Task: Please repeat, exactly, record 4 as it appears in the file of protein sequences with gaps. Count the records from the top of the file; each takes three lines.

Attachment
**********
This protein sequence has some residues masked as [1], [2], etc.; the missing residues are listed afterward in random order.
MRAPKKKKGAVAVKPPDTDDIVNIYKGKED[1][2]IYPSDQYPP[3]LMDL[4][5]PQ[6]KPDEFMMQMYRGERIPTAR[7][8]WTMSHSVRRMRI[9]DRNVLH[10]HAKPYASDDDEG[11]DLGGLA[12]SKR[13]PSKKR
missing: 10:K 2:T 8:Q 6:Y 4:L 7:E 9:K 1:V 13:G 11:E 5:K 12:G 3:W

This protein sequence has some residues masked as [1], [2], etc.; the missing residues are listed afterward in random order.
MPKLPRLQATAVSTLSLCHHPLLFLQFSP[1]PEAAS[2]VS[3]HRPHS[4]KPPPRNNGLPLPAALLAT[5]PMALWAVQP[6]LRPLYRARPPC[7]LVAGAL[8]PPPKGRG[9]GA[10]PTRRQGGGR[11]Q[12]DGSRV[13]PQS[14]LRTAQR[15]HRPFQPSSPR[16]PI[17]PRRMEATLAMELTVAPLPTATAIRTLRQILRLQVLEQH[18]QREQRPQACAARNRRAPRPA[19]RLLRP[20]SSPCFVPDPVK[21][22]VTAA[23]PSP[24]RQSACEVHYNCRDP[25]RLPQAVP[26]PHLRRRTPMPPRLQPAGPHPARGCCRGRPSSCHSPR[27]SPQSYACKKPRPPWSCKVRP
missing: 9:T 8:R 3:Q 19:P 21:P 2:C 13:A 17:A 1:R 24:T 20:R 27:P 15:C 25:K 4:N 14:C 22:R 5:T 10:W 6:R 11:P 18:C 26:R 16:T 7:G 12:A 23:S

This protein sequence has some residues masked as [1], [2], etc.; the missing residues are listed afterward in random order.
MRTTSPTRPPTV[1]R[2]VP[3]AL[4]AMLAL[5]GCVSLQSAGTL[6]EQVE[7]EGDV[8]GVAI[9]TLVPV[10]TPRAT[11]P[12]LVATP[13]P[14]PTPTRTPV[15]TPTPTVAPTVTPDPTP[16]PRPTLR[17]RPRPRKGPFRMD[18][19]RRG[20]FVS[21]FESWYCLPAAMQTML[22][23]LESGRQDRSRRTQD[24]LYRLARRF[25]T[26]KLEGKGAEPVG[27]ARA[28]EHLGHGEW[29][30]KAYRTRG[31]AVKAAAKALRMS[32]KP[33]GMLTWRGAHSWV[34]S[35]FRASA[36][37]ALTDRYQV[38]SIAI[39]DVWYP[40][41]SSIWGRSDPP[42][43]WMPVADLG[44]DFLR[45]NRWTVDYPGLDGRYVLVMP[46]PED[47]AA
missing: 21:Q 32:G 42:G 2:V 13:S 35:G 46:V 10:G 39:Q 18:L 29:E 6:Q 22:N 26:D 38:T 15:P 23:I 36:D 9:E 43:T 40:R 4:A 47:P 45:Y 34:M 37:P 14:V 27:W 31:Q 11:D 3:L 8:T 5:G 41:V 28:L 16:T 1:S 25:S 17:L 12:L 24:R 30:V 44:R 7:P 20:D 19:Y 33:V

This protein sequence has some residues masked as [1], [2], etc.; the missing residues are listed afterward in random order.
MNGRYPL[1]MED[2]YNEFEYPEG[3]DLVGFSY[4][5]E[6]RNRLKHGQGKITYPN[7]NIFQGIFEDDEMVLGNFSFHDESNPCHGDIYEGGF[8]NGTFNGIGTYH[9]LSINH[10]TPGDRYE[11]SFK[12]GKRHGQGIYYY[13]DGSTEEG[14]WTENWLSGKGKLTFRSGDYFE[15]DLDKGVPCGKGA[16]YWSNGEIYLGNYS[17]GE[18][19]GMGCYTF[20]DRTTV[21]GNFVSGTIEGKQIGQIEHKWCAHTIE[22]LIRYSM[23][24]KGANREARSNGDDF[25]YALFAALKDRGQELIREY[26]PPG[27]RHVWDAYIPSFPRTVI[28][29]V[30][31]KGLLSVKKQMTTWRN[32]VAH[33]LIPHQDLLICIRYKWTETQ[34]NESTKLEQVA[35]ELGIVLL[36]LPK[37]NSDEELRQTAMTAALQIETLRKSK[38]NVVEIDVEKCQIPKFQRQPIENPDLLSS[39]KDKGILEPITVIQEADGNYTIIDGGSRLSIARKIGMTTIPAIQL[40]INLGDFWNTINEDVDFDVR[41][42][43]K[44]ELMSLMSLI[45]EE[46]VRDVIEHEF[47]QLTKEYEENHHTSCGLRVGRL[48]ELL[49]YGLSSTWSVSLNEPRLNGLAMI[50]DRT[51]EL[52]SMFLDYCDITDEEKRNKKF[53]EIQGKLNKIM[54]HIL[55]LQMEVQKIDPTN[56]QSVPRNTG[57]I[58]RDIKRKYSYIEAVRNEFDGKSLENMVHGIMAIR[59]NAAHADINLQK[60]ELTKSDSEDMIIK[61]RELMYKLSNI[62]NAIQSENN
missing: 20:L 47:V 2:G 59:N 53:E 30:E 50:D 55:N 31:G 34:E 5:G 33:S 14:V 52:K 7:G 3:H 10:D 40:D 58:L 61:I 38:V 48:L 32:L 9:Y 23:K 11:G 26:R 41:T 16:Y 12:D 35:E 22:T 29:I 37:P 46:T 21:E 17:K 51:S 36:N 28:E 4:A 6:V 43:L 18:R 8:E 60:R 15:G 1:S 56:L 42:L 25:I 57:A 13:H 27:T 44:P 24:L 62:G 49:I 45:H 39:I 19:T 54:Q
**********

This protein sequence has some residues masked as [1], [2], etc.; the missing residues are listed afterward in random order.
MNGRYPL[1]MED[2]YNEFEYPEG[3]DLVGFSY[4][5]E[6]RNRLKHGQGKITYPN[7]NIFQGIFEDDEMVLGNFSFHDESNPCHGDIYEGGF[8]NGTFNGIGTYH[9]LSINH[10]TPGDRYE[11]SFK[12]GKRHGQGIYYY[13]DGSTEEG[14]WTENWLSGKGKLTFRSGDYFE[15]DLDKGVPCGKGA[16]YWSNGEIYLGNYS[17]GE[18][19]GMGCYTF[20]DRTTV[21]GNFVSGTIEGKQIGQIEHKWCAHTIE[22]LIRYSM[23][24]KGANREARSNGDDF[25]YALFAALKDRGQELIREY[26]PPG[27]RHVWDAYIPSFPRTVI[28][29]V[30][31]KGLLSVKKQMTTWRN[32]VAH[33]LIPHQDLLICIRYKWTETQ[34]NESTKLEQVA[35]ELGIVLL[36]LPK[37]NSDEELRQTAMTAALQIETLRKSK[38]NVVEIDVEKCQIPKFQRQPIENPDLLSS[39]KDKGILEPITVIQEADGNYTIIDGGSRLSIARKIGMTTIPAIQL[40]INLGDFWNTINEDVDFDVR[41][42][43]K[44]ELMSLMSLI[45]EE[46]VRDVIEHEF[47]QLTKEYEENHHTSCGLRVGRL[48]ELL[49]YGLSSTWSVSLNEPRLNGLAMI[50]DRT[51]EL[52]SMFLDYCDITDEEKRNKKF[53]EIQGKLNKIM[54]HIL[55]LQMEVQKIDPTN[56]QSVPRNTG[57]I[58]RDIKRKYSYIEAVRNEFDGKSLENMVHGIMAIR[59]NAAHADINLQK[60]ELTKSDSEDMIIK[61]RELMYKLSNI[62]NAIQSENN
missing: 20:L 47:V 2:G 59:N 53:E 30:E 50:D 55:N 31:G 34:E 5:G 33:S 14:V 52:K 7:G 3:H 10:D 40:D 58:L 61:I 38:V 48:L 32:L 9:Y 23:K 11:G 26:R 41:T 16:Y 12:D 35:E 22:T 29:I 37:P 46:T 21:E 17:K 51:S 36:N 28:E 4:A 6:V 43:L 18:R 8:E 60:R 15:G 1:S 56:L 42:L 25:I 57:A 13:H 27:T 44:P 24:L 62:G 49:I 45:H 39:I 19:T 54:Q